I have read the same in commentaries. However, by stating this isn't a literal genealogy but more of an ellipse wouldn't that cast doubt on the entire Gen narrative being literal?
Perhaps it was my use of the word, "viable" that made my comment confusing? "Viable" describes abilities or capabilities; it is not a synonym for "living," as in a "living contemporary." American Heritage Dictionary (ed. 1997) explains the term using words such as "favorable conditions" and "success or continuing effectiveness," which thoughts injected into my sentence in place of "viable" render the sense of my expression thus: the mere existence of an overlap of any length in lifespans doesn't necessitate the assumption of favorable conditions for, or success/effectiveness in contemporary interactions between individuals. We can point to numerous other factors (including religion) capable of disrupting real and potential converse.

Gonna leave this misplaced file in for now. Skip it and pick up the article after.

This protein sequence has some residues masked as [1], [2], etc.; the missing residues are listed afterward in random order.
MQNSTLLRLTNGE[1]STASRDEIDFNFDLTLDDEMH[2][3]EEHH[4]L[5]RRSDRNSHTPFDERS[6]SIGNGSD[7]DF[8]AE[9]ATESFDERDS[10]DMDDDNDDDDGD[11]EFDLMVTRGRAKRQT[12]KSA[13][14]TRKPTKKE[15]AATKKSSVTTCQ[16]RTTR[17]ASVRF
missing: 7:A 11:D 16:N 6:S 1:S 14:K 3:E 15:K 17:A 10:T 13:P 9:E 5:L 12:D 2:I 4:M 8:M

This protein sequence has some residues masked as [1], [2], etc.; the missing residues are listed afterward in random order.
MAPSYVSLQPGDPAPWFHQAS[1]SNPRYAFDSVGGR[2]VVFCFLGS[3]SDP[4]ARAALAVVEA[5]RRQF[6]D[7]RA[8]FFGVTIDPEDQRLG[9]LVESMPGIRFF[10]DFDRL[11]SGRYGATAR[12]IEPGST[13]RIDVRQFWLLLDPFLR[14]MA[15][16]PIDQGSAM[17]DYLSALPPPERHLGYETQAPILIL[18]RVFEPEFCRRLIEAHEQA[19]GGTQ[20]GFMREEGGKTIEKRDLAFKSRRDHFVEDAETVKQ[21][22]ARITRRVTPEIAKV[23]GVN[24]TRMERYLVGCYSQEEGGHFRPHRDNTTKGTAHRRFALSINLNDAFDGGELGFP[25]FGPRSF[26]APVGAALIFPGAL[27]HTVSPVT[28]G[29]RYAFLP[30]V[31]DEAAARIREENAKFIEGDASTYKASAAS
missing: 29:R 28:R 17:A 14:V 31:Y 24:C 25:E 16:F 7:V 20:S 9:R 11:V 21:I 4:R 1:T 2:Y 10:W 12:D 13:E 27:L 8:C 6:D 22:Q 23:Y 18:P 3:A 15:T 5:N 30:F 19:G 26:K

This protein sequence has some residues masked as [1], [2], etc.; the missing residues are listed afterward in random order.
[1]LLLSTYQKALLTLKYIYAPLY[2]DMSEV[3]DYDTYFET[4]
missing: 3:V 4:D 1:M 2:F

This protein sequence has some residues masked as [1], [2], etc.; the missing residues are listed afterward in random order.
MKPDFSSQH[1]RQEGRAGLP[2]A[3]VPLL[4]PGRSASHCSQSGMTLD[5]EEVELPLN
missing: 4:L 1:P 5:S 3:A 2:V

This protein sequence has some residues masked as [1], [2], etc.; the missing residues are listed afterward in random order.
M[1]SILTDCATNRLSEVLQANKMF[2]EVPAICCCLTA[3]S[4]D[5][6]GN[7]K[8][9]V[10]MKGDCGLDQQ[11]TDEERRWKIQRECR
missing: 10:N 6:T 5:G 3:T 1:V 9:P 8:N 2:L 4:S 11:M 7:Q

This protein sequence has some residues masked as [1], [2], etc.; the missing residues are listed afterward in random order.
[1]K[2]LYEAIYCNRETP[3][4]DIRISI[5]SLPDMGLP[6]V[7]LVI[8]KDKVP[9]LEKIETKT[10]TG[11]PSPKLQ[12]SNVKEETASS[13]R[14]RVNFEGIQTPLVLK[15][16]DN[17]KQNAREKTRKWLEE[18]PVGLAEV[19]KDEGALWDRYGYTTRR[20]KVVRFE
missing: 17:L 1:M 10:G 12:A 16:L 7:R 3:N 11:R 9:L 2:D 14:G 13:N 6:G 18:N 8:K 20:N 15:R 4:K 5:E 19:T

My post makes the (main) point it does entirely on the basis that what Genesis offers IS a "literal genealogy," even as I acknowledge one treatment of the data has Shem outliving Abraham; and another treatment--which doubts the genealogy is "strict" while granting it is accurate for its purpose--would hardly find the two contemporary at all. I don't agree with either of those alternatives; however, both are "literal," nor does the second subvert the literal narrative in my opinion.

My presentation--which is alternative to either of the above, and to any view that is truly dismissive of the text details--seems to me uses more of the data in Genesis 11 & 12, than the view that only considers Gen.11:26 in the analysis used to establish a true timeline. My presentation assumes the genealogy is unbroken.